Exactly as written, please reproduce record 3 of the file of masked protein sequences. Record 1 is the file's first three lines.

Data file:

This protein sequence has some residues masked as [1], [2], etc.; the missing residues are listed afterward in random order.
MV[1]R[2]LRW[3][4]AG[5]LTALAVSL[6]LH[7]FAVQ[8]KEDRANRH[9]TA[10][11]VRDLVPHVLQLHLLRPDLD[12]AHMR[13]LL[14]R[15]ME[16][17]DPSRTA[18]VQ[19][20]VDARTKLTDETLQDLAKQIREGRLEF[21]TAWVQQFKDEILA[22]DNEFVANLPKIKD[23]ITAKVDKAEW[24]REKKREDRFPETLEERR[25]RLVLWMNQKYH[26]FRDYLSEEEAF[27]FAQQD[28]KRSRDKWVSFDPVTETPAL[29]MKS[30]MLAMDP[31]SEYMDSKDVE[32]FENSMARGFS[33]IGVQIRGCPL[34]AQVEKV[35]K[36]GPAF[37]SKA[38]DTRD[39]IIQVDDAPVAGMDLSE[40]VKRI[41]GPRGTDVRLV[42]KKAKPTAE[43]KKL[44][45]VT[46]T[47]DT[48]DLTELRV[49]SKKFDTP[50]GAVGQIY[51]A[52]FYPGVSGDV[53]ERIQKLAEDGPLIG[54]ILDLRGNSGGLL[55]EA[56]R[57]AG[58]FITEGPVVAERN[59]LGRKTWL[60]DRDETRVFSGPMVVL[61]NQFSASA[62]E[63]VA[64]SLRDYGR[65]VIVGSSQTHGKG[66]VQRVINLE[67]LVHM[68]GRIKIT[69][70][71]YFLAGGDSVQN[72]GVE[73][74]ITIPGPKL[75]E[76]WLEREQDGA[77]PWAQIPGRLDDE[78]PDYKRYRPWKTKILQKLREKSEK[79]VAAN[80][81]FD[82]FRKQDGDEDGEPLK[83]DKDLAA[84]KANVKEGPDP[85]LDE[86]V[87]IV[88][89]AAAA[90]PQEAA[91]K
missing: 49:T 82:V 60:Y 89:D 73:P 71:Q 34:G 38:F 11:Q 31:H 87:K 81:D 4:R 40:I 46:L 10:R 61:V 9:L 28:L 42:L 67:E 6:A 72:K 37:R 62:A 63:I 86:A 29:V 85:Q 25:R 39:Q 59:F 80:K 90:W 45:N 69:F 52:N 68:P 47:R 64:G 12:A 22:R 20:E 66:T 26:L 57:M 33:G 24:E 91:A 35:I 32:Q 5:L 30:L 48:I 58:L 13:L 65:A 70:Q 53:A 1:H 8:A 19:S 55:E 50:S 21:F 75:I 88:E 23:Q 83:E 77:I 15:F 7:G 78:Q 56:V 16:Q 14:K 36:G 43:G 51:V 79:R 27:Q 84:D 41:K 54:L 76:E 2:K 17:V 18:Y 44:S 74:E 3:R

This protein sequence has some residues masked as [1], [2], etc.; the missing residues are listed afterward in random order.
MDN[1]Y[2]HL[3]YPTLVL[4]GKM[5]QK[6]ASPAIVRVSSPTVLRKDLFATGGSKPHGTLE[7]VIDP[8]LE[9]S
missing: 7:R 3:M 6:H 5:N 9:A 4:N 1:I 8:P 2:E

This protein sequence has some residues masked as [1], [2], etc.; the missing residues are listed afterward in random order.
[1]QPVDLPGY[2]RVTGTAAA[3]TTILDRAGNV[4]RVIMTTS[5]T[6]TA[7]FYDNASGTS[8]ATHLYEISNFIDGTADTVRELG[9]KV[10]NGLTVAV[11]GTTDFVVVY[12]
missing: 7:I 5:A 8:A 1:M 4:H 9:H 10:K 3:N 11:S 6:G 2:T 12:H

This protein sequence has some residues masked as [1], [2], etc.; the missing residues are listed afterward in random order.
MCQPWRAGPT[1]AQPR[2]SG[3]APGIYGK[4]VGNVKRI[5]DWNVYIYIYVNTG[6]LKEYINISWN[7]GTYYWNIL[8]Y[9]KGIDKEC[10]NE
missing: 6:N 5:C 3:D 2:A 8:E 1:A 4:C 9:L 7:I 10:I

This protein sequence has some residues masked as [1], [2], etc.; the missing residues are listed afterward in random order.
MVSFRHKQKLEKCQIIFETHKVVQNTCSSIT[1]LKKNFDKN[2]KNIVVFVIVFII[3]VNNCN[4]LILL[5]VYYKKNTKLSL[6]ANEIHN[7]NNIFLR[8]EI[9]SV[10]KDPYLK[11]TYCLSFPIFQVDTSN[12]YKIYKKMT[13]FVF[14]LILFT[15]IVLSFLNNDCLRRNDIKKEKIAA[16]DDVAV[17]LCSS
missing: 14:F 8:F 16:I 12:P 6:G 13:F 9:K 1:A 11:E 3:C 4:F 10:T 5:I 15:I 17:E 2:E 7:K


This protein sequence has some residues masked as [1], [2], etc.; the missing residues are listed afterward in random order.
[1]QPVDLPGY[2]RVTGTAAA[3]TTILDRAGNV[4]RVIMTTS[5]T[6]TA[7]FYDNASGTS[8]ATHLYEISNFIDGTADTVRELG[9]KV[10]NGLTVAV[11]GTTDFVVVY[12]
missing: 7:I 5:A 8:A 1:M 4:H 9:H 10:K 3:N 11:S 6:G 2:T 12:H